Dôn, the Welsh mother goddess, is the mystical descendant of the people of Cymru. A important and well known deity in the religion of the ancient Welsh, Dôn is considered Mother of the Universe, Queen of the Heavens as well as the Goddess of Sea and Air. Dôn’s name means “the depths of the sea” and “abyss,” and the seagull, a denizen of sea and sky, is this goddess’s familiar. Through researching this cosmic goddess, one may find various spellings and pronunciations of her name, including Don, Donn, and Domnu.
Although not much is known of the goddess Dôn, whose divine counterpart is the Irish Danu, it is known that her story came to light through the Mabinogian. The Mabinogian was first published by Lady Charlotte Guest in 1849, and contains various tales about Dôn’s royal children; Dôn herself does not take a central part with the stories. The Mabinogion’s most ancient recorded text is from about the year 1225. This tells us that by the time the tales were written into actual words they had been told and assimilated through both the Christian and Roman oral traditions. With her consort Beli Mawr, the goddess Dôn was the mother of five children: Arianrhod, Gwydion, Gilfaethwy, Govannon and Amaethon.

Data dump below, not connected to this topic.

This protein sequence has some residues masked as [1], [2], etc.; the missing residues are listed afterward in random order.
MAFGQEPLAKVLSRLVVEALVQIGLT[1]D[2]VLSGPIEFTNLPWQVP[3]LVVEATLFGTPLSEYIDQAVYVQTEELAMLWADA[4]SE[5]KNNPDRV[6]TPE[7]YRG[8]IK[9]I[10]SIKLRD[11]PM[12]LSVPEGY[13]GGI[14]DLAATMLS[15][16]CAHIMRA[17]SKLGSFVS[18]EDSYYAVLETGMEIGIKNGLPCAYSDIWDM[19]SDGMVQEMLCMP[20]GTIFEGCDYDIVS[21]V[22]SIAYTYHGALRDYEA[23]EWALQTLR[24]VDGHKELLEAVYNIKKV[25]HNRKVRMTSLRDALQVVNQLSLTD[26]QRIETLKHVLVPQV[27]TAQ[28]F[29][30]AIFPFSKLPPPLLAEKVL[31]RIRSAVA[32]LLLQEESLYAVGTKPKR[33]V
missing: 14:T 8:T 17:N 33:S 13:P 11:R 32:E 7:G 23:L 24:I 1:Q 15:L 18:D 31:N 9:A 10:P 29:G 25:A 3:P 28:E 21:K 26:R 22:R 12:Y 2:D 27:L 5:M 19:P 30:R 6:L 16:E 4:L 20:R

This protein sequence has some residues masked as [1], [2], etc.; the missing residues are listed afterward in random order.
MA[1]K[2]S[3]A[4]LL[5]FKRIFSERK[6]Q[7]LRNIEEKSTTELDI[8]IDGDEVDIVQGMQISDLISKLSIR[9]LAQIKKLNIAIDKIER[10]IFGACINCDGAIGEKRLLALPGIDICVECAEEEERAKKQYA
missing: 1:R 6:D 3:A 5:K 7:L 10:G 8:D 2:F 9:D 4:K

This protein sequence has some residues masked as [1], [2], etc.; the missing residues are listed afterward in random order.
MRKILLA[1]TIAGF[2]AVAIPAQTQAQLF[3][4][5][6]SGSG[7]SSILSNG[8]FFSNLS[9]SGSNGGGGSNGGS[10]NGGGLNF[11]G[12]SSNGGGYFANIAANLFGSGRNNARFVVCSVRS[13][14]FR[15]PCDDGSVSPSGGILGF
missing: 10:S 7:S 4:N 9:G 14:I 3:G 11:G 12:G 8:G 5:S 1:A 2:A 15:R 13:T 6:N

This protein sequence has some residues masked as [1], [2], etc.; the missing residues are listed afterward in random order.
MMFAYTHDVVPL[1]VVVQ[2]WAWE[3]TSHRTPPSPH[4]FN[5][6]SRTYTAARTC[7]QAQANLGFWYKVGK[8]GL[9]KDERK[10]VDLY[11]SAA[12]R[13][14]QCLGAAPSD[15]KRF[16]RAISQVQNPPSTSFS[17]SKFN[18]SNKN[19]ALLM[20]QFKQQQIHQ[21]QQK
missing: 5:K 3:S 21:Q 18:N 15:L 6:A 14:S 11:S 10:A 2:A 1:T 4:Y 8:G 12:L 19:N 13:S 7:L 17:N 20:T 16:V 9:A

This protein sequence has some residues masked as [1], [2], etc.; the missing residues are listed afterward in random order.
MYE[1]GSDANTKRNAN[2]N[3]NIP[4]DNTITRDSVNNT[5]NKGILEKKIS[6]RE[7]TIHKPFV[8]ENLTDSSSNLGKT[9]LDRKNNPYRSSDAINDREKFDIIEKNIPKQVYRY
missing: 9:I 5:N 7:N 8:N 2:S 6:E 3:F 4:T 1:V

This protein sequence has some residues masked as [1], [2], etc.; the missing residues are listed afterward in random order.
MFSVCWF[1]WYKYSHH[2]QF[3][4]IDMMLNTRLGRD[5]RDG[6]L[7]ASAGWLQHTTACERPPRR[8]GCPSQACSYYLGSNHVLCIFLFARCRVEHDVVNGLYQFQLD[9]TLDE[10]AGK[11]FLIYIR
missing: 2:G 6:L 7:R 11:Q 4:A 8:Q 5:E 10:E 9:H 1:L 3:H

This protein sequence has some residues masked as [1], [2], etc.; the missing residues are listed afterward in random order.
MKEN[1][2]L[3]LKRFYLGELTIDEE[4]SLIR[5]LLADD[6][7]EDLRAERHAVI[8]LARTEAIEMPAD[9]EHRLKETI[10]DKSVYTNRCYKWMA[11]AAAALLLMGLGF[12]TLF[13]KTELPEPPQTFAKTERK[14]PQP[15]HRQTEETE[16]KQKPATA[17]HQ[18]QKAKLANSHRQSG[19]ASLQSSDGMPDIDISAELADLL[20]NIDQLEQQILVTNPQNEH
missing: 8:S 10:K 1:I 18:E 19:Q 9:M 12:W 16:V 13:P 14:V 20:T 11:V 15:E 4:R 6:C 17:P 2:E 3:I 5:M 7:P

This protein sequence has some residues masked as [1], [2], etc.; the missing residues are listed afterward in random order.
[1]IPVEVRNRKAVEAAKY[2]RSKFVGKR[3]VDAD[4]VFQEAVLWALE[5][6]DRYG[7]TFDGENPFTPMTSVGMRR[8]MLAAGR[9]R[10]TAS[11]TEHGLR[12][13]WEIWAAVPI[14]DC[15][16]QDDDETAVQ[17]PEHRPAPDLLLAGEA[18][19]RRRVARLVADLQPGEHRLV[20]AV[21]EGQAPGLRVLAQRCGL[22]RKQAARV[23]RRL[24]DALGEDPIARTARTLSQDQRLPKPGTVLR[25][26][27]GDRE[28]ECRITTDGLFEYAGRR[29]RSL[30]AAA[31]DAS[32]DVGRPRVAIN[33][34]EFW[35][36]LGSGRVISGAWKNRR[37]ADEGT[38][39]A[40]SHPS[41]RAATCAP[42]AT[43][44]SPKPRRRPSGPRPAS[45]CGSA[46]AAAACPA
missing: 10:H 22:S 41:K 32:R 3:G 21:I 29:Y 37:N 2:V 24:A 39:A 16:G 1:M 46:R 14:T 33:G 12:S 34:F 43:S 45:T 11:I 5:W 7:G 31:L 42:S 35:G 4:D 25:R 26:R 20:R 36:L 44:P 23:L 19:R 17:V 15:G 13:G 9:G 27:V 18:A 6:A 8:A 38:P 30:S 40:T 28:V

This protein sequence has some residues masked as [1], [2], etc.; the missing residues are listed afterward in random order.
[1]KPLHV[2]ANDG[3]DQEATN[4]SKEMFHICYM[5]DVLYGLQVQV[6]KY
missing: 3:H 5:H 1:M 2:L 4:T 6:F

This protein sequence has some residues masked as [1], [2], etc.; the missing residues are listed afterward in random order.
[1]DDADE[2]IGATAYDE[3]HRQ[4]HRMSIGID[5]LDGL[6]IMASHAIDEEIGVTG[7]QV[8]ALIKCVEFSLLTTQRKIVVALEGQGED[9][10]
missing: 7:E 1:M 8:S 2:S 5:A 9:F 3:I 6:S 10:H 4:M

There are those of the Briton peoples that believe they are direct descendents of Dôn and her children. Among the ancient Welsh who worshipped Dôn, she was thanked for giving them the blessed gift of speech and the ability for metalworking. The Welsh also believed Dôn had the power to shapeshift and to change forms. The goddess Dôn’s name is pronounced like the word “tone” with a long sounding “o.” Today, we find the name Don preserved in our every day language. The words “donate” and “don,” as in when we “don” an item of clothing, are both an homage to the cosmic mother. Interestingly enough Don’s Irish name, Danu, is also preserved in the very name of the famous European river Danube.